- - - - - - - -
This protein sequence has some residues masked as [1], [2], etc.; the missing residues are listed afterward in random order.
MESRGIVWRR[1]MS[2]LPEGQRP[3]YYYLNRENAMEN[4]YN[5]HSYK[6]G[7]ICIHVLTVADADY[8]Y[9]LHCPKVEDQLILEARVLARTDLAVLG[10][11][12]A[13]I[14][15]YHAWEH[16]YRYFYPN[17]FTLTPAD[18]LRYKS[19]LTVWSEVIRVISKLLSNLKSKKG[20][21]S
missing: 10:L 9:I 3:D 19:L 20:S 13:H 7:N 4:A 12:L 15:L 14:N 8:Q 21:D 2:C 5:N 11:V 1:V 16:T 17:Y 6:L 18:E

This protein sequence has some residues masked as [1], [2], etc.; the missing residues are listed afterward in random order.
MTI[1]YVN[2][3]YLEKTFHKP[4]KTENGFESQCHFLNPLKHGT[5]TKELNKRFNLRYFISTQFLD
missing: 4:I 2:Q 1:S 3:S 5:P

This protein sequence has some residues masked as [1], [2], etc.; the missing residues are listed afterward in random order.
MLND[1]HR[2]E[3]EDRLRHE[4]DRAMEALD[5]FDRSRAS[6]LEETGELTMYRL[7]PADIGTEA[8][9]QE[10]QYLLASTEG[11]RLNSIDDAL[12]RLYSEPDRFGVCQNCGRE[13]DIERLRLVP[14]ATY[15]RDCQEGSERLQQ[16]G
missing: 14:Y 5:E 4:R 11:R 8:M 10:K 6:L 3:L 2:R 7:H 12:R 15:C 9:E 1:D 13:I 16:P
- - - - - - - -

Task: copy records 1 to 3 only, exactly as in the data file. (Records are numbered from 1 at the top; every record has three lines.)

This protein sequence has some residues masked as [1], [2], etc.; the missing residues are listed afterward in random order.
MESRGIVWRR[1]MS[2]LPEGQRP[3]YYYLNRENAMEN[4]YN[5]HSYK[6]G[7]ICIHVLTVADADY[8]Y[9]LHCPKVEDQLILEARVLARTDLAVLG[10][11][12]A[13]I[14][15]YHAWEH[16]YRYFYPN[17]FTLTPAD[18]LRYKS[19]LTVWSEVIRVISKLLSNLKSKKG[20][21]S
missing: 10:L 9:I 3:D 19:L 20:S 13:H 7:N 4:A 12:L 15:L 14:N 8:Q 21:D 2:C 5:N 11:V 1:V 16:T 17:Y 6:L 18:E

This protein sequence has some residues masked as [1], [2], etc.; the missing residues are listed afterward in random order.
MTI[1]YVN[2][3]YLEKTFHKP[4]KTENGFESQCHFLNPLKHGT[5]TKELNKRFNLRYFISTQFLD
missing: 4:I 2:Q 1:S 3:S 5:P

This protein sequence has some residues masked as [1], [2], etc.; the missing residues are listed afterward in random order.
MLND[1]HR[2]E[3]EDRLRHE[4]DRAMEALD[5]FDRSRAS[6]LEETGELTMYRL[7]PADIGTEA[8][9]QE[10]QYLLASTEG[11]RLNSIDDAL[12]RLYSEPDRFGVCQNCGRE[13]DIERLRLVP[14]ATY[15]RDCQEGSERLQQ[16]G
missing: 14:Y 5:E 4:R 11:R 8:M 10:K 6:L 3:L 2:R 7:H 12:R 15:C 9:E 1:D 13:I 16:P